Being Aware and Observant
Noticing small changes, cues, and details can have huge benefits
Text and photos by LensAfield
I was walking around this particular park with the specific intention to “see” and capture images of things almost no one else who uses the park would. I departed from the paved walking path and headed to the top of the 15-foot-high berm that was created to act as a noise and visual buffer between the park and the major 6-lane highway it was built close to.
The berm top featured a line of pine trees that were producing a prolific amount of pine cones. The visual texture of the small cones attracted my attention.
I was looking at the first tree in the line. I started taking some photos to capture the entire small tree, then moved in to get some mid-distance shots to show the pine cones on its branches, then in tight for close-up shots to capture the interesting, intricate design of the cones. The ground immediately around the tree was firm and level with no obvious hazards. I was sidestepping my way around the tree as I was looking up, noticing different visual perspectives, and taking shots as I did.
Then I took a step and noticed the ground felt a bit soft under my right foot. I stopped, moved my foot, and looked down.
At first glance, what I saw didn’t consciously register as being hazardous, or of any concern. But I did a double take and noticed an interesting small patch of something with a brownish pattern embedded into the surface of the ground. As I bent over and took a closer look at whatever it was, I remember thinking it looked like it could be a bit of molted snakeskin.
The visual texture of the scene was interesting. The little diamond-shaped patch of whatever was surrounded as if framed by some browned grass clipping from the recent mowing of the park grounds. For no particular reason, I decided to take a picture.
So I bent directly over the patch again, framed my closeup shot, made my camera settings, and began to focus. That’s when I noticed an eye staring at me.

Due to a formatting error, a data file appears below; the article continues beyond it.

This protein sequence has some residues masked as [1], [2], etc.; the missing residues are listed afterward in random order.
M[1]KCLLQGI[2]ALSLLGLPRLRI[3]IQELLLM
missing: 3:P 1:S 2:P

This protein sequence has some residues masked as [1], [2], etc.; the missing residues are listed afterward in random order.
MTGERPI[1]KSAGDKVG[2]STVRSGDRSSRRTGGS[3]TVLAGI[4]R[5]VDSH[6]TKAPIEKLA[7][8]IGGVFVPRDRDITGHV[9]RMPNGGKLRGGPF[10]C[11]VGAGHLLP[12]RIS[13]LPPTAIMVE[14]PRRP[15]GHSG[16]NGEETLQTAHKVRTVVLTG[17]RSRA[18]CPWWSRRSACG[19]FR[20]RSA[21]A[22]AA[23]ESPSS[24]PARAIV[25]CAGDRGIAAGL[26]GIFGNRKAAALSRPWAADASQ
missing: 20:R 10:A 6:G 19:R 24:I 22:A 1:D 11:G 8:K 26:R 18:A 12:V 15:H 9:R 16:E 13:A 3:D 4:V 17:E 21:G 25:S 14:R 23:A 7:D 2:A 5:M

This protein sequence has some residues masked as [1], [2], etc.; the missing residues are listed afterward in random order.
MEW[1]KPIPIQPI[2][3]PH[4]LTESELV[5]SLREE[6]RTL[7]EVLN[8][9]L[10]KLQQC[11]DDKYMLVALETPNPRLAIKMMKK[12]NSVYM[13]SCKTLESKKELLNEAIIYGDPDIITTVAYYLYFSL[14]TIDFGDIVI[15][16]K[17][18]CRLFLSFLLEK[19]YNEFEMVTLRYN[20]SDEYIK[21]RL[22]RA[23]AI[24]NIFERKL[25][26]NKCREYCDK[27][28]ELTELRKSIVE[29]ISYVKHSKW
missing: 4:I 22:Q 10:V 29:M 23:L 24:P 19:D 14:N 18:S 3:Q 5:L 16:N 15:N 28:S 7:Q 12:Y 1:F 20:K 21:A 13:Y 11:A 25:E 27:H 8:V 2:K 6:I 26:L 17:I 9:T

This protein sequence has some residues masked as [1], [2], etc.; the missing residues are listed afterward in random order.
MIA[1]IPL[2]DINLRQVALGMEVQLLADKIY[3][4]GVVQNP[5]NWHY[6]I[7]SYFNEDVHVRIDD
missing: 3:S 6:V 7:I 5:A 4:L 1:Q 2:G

I instantly jumped back, startled. I guess my brain surmised in an instant that the eye was on something very much alive, and if it was a hidden coiled snake, I was bent over it with my face and hands about a foot and half from it. My body responded before I fully realized why. When I regained my composure, I realized, thankfully, I did not require an underwear change.
So I backed off several feet and watched. Nothing came out. I cautiously went closer and started shooting as I did, just in case whatever it was got spooked and decided to bolt. When I was only a few feet away I could see that the scene had since changed. The little patch had opened up quite a bit and I could see more than two eyes, oddly configured. I realized I was looking at more than one still-unidentified “somethings” in the ground. The somethings had fur. Despite my closing presence, they weren’t budging.
Now my rational, conscious brain kicked in and began to figure it out. Brown fur, more than one creature, not budging, barely below the surface of the ground, mostly buried in the grass and grass clippings…baby cottontail rabbits!
Sure enough, I could see more of their fur and could identify noses and immature ears. I counted three. They remained pretty much immobile, eyes never blinking. When they did move, it was to attempt to get deeper into the grass as I got on my knees, moving around, taking my time getting some close-up shots from a foot or so away.
Before I left them alone and continued on my walk around, I stepped about 30 feet away and took a couple of general locating shots.
I had originally approached this tree from the other side but I wondered if I would have noticed the rabbits if I had approached from this angle. Maybe, maybe not…probably not because the grounds were littered with streaks and clumps of drying grass clippings. Another clump wouldn’t have made me think it was possibly used to almost entirely cover the simple divot that is a typical rabbit’s nest. If I hadn’t half-stepped on the nest and paid attention to the sense I had that the “ground” felt odd, I likely never would have noticed it.